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Boles debate: the case against assisted suicide

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5th July 2019

Sir Bernard Jenkin asserted that 'the question is whether we can safely change the law in a way that does not create new or worse dangers.' Jim Shannon contended that 'the right to die for the eloquent and financially well off will become a duty to die for the vulnerable.'

Boles debate: the case against assisted suicide

Lyn Brown of Labour hammered home the danger of a 'choice' of assisted suicide placing patients who might feel, or be made to feel, a burden, under pressure to end their lives:

'My mum died suddenly, riddled with cancer. I know that had this law been passed at that time, she would have spent her last months consumed by guilt and anxiety about when she should press that button. She would have worried about the pressure on me and my sister, about the cost of her care, and that people would have thought she was consuming resources that she should not consume. Sometimes when we have this debate, we do not consider collectively the pressure we would put on people by giving them that choice.'

'On Friday an elderly couple came to me, terrified for their daughter, who was in a very expensive care facility. Their grandsons, who they love dearly, wanted to take that woman out of that expensive care facility because it was costing too much of their inheritance. We cannot have this debate in a vacuum; we need to understand people's vulnerabilities—the vulnerabilities of my constituents' daughter, the vulnerabilities of my mum, and the vulnerabilities of the constituent of whom the hon. Member for Eddisbury (Antoinette Sandbach) spoke, who ended her life. We must understand that this issue is a reality, and not just dodge the subject.'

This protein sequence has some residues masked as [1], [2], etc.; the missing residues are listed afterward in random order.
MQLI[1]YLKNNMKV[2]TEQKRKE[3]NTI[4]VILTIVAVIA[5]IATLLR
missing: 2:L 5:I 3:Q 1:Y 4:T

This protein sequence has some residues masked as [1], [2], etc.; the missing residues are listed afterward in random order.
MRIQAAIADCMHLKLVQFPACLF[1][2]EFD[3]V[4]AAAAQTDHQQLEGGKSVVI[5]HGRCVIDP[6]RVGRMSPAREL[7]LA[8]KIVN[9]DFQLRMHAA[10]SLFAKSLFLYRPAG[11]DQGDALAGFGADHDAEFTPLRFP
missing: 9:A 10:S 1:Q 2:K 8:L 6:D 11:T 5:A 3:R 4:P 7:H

'I really… think there is an absence of understanding about just how difficult it is for many people in this country and elsewhere to withstand the pressures of family who might feel that they are a burden. We are tripping gently into a hellish nightmare for many people.'

Jim Shannon of the DUP, pointing to the majorities in Washington and Oregon of assisted suicide participants who cited not wanting to be a burden as a reason for death, said:

'I have no desire to live under a law like that, and no desire therefore to see the legalisation of assisted suicide in the UK. We need a system that supports and helps families so that no one feels they are a burden, and I will push for change on this rather than in the current law.'

Fiona Bruce addressed the example of Canada,

'whose law in this area was also cited by the hon. Gentleman as an example we should follow. Just a few days ago, a clinical director from Canada… told us of grave problems now being encountered in that country in connection with the practice of assisted suicide. She told us that in fact medical assistance in dying, or MAID as it is called there, involves in 99% of cases euthanasia, not assisted suicide. She told us of funding allocated to palliative care previously now being diverted for these purposes; of assessments being done on a very rudimentary basis, including even by telephone; of safeguards such as the 10-day reflection period being regularly shortened; and of MAID being used for non-terminal illnesses, even in a case of arthritis. There are now even proposals for it to be extended to so-called mature minors.

'The suggested need for two clinicians to give consent is apparently being effectively flouted, too: all anyone has to do if they cannot find one of the clinicians from the first two approached to give consent is approach another and another until one who will give consent is obtained. Conscientious objection by practitioners is not statutorily provided for, so practitioners are feeling increasingly obligated to undertake this. In Canada the safeguards simply are not working.'